Not trying to be clueless…

The other day one of my children was confounding me – which is not difficult to do. Though I am considered academically gifted, every day life is surprisingly challenging (it surprises me, even!). I brought the issue up with my husband, who is a quite gifted problem solver, it is what he does all day at his job and he loves it.

His wonderful advice was that I need to make sure that the child respects me. OK, I said, so what should I do to get that to happen, and how do I know when it has happened? My dear sweet husband looked at me with a very annoyed expression and said, “So you expect me to tell you exactly what to do?”

My internal reaction was, “Duh! Why do you think I asked for your help in the first place? If I knew exactly what I was supposed to do, I would be doing it.”

What I said was, “I am not trying to be difficult or lazy. I honestly have no idea how to use such a general piece of help. How do I know when this child is actually respecting me?”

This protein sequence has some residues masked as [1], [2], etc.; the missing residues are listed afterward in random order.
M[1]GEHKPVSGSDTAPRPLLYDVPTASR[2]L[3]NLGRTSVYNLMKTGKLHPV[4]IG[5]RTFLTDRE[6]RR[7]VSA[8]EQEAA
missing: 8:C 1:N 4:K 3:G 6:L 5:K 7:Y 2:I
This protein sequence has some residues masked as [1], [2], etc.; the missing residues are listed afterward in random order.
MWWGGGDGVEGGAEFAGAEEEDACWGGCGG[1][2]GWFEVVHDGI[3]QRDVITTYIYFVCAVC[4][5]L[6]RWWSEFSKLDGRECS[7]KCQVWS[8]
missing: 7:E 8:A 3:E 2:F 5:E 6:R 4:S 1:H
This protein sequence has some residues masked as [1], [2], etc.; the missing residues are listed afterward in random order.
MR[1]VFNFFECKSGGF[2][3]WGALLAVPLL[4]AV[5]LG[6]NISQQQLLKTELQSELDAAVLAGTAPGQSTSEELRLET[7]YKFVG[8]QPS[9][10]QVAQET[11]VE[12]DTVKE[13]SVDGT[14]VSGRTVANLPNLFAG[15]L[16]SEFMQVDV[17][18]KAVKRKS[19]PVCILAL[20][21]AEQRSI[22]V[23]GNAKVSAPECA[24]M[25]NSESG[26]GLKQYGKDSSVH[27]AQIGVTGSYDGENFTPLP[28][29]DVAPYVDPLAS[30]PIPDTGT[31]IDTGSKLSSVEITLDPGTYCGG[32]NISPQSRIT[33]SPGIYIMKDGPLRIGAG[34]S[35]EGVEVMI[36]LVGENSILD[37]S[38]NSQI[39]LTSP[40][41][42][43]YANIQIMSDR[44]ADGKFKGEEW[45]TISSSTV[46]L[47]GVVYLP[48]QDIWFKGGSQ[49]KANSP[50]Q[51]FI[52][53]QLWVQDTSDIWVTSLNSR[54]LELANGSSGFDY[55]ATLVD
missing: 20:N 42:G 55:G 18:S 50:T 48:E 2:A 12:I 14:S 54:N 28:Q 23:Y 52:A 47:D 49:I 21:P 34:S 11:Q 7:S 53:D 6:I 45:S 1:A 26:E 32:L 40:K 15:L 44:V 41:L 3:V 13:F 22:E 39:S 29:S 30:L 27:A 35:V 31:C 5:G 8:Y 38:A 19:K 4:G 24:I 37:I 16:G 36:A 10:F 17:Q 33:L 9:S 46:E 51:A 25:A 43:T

This is a perfect example of how people with Asperger’s Syndrome are not easily able to figure out specific steps from general information, and vice versa. I sure wished I could!!

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Published by

Heather Holbrook

I found out that I have Autism upon having a son with the same "disorder." Ironically, I was voted, "Most Likely to Succeed," by my high school classmates. But had I been born now, instead of 40+ years ago, I would have been considered a different sort of special. This site was started to encourage other Autistics and the people who love them .

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